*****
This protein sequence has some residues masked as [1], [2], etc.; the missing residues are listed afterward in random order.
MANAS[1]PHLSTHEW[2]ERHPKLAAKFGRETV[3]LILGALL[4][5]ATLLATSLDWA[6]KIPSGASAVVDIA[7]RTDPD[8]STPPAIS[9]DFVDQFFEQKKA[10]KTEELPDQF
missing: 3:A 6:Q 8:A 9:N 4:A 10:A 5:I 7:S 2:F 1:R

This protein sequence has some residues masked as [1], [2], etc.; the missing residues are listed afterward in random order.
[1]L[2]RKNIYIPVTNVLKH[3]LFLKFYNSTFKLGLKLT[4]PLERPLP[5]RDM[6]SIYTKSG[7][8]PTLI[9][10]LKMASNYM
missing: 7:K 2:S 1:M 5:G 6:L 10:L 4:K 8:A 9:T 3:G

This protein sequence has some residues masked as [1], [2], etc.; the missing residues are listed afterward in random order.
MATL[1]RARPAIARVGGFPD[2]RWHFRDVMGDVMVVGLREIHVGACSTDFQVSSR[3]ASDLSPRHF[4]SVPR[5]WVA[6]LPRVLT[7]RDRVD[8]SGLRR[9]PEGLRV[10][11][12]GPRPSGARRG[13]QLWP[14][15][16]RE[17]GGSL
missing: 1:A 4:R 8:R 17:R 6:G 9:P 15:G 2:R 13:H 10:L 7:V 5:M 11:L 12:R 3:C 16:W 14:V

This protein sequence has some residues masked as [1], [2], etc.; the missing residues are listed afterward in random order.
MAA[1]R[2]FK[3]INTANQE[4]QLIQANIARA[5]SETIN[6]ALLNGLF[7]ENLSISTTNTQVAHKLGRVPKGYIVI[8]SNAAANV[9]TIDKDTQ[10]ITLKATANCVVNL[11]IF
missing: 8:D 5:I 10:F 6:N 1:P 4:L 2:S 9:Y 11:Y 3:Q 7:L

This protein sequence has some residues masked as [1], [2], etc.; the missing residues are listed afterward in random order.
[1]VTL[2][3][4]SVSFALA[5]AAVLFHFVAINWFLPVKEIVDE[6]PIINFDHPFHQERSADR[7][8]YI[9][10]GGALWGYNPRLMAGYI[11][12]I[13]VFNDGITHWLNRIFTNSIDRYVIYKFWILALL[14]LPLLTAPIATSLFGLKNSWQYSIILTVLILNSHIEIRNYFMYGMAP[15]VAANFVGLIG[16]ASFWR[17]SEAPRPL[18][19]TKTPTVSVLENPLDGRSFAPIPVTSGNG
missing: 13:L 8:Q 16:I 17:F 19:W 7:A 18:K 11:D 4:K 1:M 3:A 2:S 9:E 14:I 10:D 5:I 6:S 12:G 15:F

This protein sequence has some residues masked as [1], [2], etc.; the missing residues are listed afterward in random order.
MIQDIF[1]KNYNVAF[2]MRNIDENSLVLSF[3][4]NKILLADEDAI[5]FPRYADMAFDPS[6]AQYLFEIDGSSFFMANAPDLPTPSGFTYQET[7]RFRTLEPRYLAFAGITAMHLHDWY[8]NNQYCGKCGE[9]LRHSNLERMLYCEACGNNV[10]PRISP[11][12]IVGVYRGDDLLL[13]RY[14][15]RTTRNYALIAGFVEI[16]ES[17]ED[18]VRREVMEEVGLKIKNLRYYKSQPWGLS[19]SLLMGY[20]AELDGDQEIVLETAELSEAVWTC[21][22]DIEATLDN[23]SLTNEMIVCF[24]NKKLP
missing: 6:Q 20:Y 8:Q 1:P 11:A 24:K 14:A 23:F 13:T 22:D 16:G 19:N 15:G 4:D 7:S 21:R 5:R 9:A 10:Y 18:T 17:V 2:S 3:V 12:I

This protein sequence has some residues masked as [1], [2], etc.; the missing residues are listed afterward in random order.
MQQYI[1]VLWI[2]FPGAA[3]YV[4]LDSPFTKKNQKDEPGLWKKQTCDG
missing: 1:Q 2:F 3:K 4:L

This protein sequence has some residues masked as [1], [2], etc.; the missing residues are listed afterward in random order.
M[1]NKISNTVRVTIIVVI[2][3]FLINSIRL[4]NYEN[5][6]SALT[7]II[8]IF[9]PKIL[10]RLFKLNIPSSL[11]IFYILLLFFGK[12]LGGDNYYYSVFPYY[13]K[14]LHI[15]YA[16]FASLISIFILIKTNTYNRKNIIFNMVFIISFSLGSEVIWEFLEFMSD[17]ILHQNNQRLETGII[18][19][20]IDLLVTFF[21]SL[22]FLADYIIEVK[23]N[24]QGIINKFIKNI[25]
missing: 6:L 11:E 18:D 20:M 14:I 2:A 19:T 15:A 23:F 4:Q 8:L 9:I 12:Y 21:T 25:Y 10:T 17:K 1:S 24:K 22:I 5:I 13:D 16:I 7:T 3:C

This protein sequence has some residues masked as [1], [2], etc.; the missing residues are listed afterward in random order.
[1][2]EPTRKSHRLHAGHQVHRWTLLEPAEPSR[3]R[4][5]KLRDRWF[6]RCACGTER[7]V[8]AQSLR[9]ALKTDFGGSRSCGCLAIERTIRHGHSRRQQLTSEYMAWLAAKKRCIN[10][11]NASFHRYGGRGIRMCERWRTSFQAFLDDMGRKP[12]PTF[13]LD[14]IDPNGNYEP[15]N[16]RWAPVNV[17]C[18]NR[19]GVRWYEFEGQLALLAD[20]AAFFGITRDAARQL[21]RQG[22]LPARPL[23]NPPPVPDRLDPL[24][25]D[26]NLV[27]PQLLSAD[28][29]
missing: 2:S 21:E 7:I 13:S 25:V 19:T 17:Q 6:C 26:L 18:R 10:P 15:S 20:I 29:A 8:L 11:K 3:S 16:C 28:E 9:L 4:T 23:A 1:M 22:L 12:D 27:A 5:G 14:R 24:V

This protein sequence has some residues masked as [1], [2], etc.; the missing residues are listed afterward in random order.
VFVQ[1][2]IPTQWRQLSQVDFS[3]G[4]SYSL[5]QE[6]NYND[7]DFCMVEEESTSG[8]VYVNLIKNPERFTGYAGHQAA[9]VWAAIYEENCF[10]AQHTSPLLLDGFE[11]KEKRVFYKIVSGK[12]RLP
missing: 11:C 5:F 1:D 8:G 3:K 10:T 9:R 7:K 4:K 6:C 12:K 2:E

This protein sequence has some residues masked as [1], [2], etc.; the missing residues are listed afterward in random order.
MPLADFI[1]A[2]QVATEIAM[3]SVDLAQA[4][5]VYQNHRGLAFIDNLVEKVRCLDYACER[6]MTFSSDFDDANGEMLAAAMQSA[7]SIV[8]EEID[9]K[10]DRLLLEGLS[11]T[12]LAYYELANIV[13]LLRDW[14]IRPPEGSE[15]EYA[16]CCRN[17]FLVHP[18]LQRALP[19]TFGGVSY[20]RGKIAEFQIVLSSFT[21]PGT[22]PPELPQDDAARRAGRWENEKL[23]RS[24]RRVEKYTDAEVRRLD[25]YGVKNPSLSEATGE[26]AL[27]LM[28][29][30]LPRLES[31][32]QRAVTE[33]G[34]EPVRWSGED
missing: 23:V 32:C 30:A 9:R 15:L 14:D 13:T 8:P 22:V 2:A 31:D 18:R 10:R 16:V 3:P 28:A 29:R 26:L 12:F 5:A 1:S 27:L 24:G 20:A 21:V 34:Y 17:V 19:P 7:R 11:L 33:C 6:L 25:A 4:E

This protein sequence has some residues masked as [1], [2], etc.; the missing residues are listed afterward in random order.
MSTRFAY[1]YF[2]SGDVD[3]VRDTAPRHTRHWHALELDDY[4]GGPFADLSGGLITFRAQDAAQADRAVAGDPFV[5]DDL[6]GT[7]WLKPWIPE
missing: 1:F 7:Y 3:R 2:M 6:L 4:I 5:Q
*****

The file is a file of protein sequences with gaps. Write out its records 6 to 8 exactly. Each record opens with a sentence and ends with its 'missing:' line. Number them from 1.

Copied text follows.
This protein sequence has some residues masked as [1], [2], etc.; the missing residues are listed afterward in random order.
MIQDIF[1]KNYNVAF[2]MRNIDENSLVLSF[3][4]NKILLADEDAI[5]FPRYADMAFDPS[6]AQYLFEIDGSSFFMANAPDLPTPSGFTYQET[7]RFRTLEPRYLAFAGITAMHLHDWY[8]NNQYCGKCGE[9]LRHSNLERMLYCEACGNNV[10]PRISP[11][12]IVGVYRGDDLLL[13]RY[14][15]RTTRNYALIAGFVEI[16]ES[17]ED[18]VRREVMEEVGLKIKNLRYYKSQPWGLS[19]SLLMGY[20]AELDGDQEIVLETAELSEAVWTC[21][22]DIEATLDN[23]SLTNEMIVCF[24]NKKLP
missing: 6:Q 20:Y 8:Q 1:P 11:A 24:K 14:A 23:F 13:T 22:D 16:G 19:N 15:G 4:D 7:S 21:R 5:R 9:A 10:Y 18:T 17:V 2:S 3:V 12:I

This protein sequence has some residues masked as [1], [2], etc.; the missing residues are listed afterward in random order.
MQQYI[1]VLWI[2]FPGAA[3]YV[4]LDSPFTKKNQKDEPGLWKKQTCDG
missing: 1:Q 2:F 3:K 4:L

This protein sequence has some residues masked as [1], [2], etc.; the missing residues are listed afterward in random order.
M[1]NKISNTVRVTIIVVI[2][3]FLINSIRL[4]NYEN[5][6]SALT[7]II[8]IF[9]PKIL[10]RLFKLNIPSSL[11]IFYILLLFFGK[12]LGGDNYYYSVFPYY[13]K[14]LHI[15]YA[16]FASLISIFILIKTNTYNRKNIIFNMVFIISFSLGSEVIWEFLEFMSD[17]ILHQNNQRLETGII[18][19][20]IDLLVTFF[21]SL[22]FLADYIIEVK[23]N[24]QGIINKFIKNI[25]
missing: 6:L 11:E 18:D 20:M 14:I 2:A 19:T 15:A 23:F 4:Q 8:L 9:I 12:Y 21:T 25:Y 10:T 17:K 1:S 24:K 22:I 5:I 13:D 16:I 7:T 3:C